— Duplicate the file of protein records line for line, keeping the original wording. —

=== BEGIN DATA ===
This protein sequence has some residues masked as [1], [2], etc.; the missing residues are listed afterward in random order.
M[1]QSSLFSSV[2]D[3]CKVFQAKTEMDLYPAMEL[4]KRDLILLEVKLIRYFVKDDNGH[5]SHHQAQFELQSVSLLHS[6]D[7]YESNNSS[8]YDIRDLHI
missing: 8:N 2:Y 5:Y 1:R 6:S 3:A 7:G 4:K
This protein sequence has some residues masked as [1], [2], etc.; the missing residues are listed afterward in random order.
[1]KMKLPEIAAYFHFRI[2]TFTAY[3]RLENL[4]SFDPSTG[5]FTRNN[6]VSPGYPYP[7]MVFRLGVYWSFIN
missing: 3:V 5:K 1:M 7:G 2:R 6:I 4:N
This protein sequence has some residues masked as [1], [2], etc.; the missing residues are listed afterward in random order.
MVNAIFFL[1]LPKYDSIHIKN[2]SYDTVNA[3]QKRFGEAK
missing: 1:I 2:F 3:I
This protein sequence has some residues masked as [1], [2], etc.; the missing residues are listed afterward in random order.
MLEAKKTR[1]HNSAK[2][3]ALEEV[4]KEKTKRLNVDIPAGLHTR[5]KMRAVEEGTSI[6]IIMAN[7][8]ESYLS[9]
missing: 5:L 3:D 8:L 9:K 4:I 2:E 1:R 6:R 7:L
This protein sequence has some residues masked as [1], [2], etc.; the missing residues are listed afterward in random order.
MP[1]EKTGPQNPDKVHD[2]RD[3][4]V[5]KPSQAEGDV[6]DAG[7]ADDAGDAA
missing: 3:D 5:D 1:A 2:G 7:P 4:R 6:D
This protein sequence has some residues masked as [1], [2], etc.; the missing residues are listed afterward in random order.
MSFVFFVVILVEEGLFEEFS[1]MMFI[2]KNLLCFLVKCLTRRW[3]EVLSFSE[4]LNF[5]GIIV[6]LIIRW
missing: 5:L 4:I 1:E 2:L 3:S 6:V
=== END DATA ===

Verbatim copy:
This protein sequence has some residues masked as [1], [2], etc.; the missing residues are listed afterward in random order.
M[1]QSSLFSSV[2]D[3]CKVFQAKTEMDLYPAMEL[4]KRDLILLEVKLIRYFVKDDNGH[5]SHHQAQFELQSVSLLHS[6]D[7]YESNNSS[8]YDIRDLHI
missing: 8:N 2:Y 5:Y 1:R 6:S 3:A 7:G 4:K
This protein sequence has some residues masked as [1], [2], etc.; the missing residues are listed afterward in random order.
[1]KMKLPEIAAYFHFRI[2]TFTAY[3]RLENL[4]SFDPSTG[5]FTRNN[6]VSPGYPYP[7]MVFRLGVYWSFIN
missing: 3:V 5:K 1:M 7:G 2:R 6:I 4:N
This protein sequence has some residues masked as [1], [2], etc.; the missing residues are listed afterward in random order.
MVNAIFFL[1]LPKYDSIHIKN[2]SYDTVNA[3]QKRFGEAK
missing: 1:I 2:F 3:I
This protein sequence has some residues masked as [1], [2], etc.; the missing residues are listed afterward in random order.
MLEAKKTR[1]HNSAK[2][3]ALEEV[4]KEKTKRLNVDIPAGLHTR[5]KMRAVEEGTSI[6]IIMAN[7][8]ESYLS[9]
missing: 5:L 3:D 8:L 9:K 4:I 2:E 1:R 6:R 7:L
This protein sequence has some residues masked as [1], [2], etc.; the missing residues are listed afterward in random order.
MP[1]EKTGPQNPDKVHD[2]RD[3][4]V[5]KPSQAEGDV[6]DAG[7]ADDAGDAA
missing: 3:D 5:D 1:A 2:G 7:P 4:R 6:D
This protein sequence has some residues masked as [1], [2], etc.; the missing residues are listed afterward in random order.
MSFVFFVVILVEEGLFEEFS[1]MMFI[2]KNLLCFLVKCLTRRW[3]EVLSFSE[4]LNF[5]GIIV[6]LIIRW
missing: 5:L 4:I 1:E 2:L 3:S 6:V